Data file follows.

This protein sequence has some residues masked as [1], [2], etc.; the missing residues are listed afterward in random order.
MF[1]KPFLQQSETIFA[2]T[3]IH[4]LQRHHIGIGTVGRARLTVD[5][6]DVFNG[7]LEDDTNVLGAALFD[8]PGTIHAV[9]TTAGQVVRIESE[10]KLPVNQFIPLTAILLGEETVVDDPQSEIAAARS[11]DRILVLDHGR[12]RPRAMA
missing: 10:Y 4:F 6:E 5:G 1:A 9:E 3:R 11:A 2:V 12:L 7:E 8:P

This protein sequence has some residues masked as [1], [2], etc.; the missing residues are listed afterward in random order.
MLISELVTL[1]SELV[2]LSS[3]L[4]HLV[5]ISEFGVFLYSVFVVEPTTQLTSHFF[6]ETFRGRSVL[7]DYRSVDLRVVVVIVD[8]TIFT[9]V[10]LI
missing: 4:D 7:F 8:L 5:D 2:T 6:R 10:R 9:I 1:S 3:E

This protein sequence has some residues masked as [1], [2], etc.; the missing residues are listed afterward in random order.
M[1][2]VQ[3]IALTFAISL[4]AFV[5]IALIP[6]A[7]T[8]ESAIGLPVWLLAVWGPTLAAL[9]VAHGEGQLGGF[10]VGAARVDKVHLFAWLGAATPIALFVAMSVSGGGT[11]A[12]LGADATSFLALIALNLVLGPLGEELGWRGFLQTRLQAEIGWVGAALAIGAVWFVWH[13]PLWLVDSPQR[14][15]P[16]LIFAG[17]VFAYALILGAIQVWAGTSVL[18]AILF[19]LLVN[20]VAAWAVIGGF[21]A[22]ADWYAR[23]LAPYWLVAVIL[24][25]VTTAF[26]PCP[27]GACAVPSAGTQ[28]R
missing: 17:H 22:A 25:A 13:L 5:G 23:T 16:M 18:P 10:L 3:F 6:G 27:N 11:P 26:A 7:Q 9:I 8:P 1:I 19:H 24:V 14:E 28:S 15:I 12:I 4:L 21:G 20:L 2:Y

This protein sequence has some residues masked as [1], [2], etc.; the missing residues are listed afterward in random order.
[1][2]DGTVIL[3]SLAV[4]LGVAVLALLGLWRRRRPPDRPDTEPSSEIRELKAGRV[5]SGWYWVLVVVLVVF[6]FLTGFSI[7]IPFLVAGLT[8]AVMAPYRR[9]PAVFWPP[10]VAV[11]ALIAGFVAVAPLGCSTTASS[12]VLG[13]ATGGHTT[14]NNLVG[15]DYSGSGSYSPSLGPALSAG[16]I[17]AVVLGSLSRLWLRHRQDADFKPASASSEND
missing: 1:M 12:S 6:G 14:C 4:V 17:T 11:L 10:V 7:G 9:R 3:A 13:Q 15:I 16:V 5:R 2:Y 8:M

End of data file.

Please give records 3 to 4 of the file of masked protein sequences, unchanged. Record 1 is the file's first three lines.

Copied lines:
This protein sequence has some residues masked as [1], [2], etc.; the missing residues are listed afterward in random order.
M[1][2]VQ[3]IALTFAISL[4]AFV[5]IALIP[6]A[7]T[8]ESAIGLPVWLLAVWGPTLAAL[9]VAHGEGQLGGF[10]VGAARVDKVHLFAWLGAATPIALFVAMSVSGGGT[11]A[12]LGADATSFLALIALNLVLGPLGEELGWRGFLQTRLQAEIGWVGAALAIGAVWFVWH[13]PLWLVDSPQR[14][15]P[16]LIFAG[17]VFAYALILGAIQVWAGTSVL[18]AILF[19]LLVN[20]VAAWAVIGGF[21]A[22]ADWYAR[23]LAPYWLVAVIL[24][25]VTTAF[26]PCP[27]GACAVPSAGTQ[28]R
missing: 17:H 22:A 25:A 13:L 5:G 23:T 16:M 18:P 10:L 3:F 6:G 27:N 11:P 26:A 7:Q 9:I 8:P 1:I 19:H 24:V 14:E 28:S 15:I 12:I 4:L 21:G 20:L 2:Y

This protein sequence has some residues masked as [1], [2], etc.; the missing residues are listed afterward in random order.
[1][2]DGTVIL[3]SLAV[4]LGVAVLALLGLWRRRRPPDRPDTEPSSEIRELKAGRV[5]SGWYWVLVVVLVVF[6]FLTGFSI[7]IPFLVAGLT[8]AVMAPYRR[9]PAVFWPP[10]VAV[11]ALIAGFVAVAPLGCSTTASS[12]VLG[13]ATGGHTT[14]NNLVG[15]DYSGSGSYSPSLGPALSAG[16]I[17]AVVLGSLSRLWLRHRQDADFKPASASSEND
missing: 1:M 12:S 6:G 14:C 4:V 17:T 11:L 10:V 7:G 9:R 3:A 13:Q 15:I 16:V 5:R 2:Y 8:M